Title: What I Call Life
Author: Jill Wolfson
About: Cal Lavender is perfectly happy living her anonymous life, even if she does have to play mother to her own mother a whole lot more than an eleven-year-old should. But when Cal’s mother has one of her “unfortunate episodes” in the middle of the public library, she is whisked off by the authorities, and Cal is escorted to a seat in the back of a police car. On, as she puts it, “just a short, temporary detour from what I call life,” Cal finds herself in a group home with four other girls, watched over by a strange old woman everyone refers to as the Knitting Lady. At first Cal can think of nothing but how to get out of this nuthouse. She knows she doesn’t belong there. But as it turns out that all the girls, and even the Knitting Lady, may have a lot more in common than they could have imagined.
Review: What I Call Life is a bit different from what I typically choose to read, but I really enjoyed it. The setting is very real and completely possible, which was nice for a change from what I normally spend time reading. This book is on the mild side, with more thought processes and life than fantasy books usually give. It makes you think and gives you a different side of life than many of you may live.
Cal is an interesting character for sure. She doesn’t seem to like believing what she doesn’t want to, and she’s very curious. Despite these qualities, Cal is surprisingly mature for her age and understands much of what a normal eleven-year-old girl would not. Whitney is funny, but plays with your emotions with her tough exterior despite what she’s been through. Amber seems like a very nice girl, if she was just willing to speak up more. I have to admit, though, the Knitting Lady is probably my favorite character.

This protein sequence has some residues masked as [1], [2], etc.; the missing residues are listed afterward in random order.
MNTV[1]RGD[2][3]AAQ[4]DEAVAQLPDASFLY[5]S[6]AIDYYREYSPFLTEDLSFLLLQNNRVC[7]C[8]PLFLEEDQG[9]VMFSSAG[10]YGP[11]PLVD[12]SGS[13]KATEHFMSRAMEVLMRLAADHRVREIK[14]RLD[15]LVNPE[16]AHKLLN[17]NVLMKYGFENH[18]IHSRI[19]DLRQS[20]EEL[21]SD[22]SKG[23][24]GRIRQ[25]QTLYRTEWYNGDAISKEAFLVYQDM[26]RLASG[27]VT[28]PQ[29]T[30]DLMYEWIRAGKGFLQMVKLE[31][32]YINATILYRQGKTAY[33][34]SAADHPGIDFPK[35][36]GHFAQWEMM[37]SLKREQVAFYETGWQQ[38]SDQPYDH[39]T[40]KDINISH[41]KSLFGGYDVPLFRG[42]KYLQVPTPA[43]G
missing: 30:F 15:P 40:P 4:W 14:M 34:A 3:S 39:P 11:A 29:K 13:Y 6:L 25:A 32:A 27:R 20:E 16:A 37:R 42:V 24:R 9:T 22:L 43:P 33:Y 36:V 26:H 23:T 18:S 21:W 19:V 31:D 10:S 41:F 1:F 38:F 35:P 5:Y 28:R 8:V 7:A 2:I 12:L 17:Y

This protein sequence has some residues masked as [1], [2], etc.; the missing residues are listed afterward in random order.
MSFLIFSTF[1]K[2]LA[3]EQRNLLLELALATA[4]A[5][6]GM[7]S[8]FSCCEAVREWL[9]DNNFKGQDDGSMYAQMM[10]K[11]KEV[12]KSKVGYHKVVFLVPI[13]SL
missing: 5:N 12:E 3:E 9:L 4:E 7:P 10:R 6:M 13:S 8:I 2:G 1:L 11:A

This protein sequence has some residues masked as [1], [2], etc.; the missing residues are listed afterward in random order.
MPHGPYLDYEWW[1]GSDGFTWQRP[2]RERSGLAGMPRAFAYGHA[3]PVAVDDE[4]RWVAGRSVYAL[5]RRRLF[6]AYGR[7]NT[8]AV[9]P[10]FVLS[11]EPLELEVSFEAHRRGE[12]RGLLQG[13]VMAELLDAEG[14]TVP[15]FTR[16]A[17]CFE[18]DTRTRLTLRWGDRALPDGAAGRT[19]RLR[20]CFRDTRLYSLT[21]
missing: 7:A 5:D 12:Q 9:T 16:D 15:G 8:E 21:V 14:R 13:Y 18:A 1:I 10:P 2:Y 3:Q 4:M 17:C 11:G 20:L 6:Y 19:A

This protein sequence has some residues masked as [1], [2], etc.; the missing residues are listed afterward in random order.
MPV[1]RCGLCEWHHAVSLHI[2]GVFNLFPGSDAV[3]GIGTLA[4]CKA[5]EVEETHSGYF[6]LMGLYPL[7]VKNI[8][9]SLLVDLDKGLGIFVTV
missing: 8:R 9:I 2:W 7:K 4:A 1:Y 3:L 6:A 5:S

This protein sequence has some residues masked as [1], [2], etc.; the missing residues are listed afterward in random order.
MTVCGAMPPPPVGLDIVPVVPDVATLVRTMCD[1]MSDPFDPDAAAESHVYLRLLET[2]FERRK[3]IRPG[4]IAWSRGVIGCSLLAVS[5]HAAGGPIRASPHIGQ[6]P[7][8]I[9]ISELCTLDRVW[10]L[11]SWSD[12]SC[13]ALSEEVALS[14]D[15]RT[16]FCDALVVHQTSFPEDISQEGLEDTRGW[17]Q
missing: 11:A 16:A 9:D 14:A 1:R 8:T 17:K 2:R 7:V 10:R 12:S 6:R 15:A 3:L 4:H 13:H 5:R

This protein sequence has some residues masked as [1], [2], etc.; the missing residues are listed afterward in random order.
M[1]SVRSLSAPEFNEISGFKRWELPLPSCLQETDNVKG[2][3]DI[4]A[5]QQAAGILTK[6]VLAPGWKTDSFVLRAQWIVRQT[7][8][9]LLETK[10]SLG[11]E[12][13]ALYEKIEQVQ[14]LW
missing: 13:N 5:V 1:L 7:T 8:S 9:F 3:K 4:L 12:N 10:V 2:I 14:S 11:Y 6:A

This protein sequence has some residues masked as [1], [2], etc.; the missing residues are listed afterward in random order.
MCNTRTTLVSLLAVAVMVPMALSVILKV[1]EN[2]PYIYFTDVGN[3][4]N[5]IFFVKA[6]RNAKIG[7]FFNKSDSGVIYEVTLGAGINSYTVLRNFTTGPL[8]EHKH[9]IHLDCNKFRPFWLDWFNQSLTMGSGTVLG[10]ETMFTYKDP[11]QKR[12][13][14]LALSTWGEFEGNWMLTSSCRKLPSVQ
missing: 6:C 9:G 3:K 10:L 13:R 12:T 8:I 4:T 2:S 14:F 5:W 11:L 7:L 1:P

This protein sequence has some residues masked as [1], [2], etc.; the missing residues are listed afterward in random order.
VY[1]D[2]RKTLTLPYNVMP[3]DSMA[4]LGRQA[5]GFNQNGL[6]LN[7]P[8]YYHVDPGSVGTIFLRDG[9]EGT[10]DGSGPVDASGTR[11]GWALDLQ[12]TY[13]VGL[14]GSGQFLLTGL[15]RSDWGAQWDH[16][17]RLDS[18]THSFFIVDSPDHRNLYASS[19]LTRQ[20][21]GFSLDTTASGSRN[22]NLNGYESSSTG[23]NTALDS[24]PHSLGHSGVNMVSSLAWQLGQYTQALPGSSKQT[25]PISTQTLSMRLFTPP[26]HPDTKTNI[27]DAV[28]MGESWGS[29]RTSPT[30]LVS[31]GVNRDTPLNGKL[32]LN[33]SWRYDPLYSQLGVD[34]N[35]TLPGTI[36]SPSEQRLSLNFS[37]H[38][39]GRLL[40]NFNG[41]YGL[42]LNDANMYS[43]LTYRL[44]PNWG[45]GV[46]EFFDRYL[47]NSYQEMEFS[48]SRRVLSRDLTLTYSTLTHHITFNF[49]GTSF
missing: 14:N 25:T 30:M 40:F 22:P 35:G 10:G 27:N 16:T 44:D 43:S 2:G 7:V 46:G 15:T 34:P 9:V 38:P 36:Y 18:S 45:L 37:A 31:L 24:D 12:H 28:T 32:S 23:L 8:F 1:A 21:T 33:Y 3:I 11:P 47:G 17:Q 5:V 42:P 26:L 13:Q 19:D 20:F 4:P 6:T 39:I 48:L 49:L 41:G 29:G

There’s a really good twist at the end of the book that I did NOT see coming. Although I won’t spoil it, I’m guessing that most readers, if not all, will not guess it before they read it. It left a pretty good feeling in me and also made me want to do something to help all of the kids going through similar situations. The story that the Knitting Lady tells is quite fascinating, and I enjoyed reading the chapters about Lillian, the main character in the tale. It nearly broke my heart when Whitney was searching for her sister, bringing them all along on a late night trip through the town to try and locate her. One thing I wish they had included is what mental illness Betty, Cal’s mother, suffered from. It was really hard to tell, as even though they gave clues, there are many different disorders that are possible to fit under the categories.
Unfortunately, there were a few swear words, though for the most part they kept the language clean. There isn’t much else I can think of to say badly about this book.
I would recommend this book to anyone looking for a good, calm read about life. The age limit I think is good for this book is probably 11 or 12+. Overall, the good parts of this book seriously outweighs the bad. I suggest going to read this novel when you get the chance.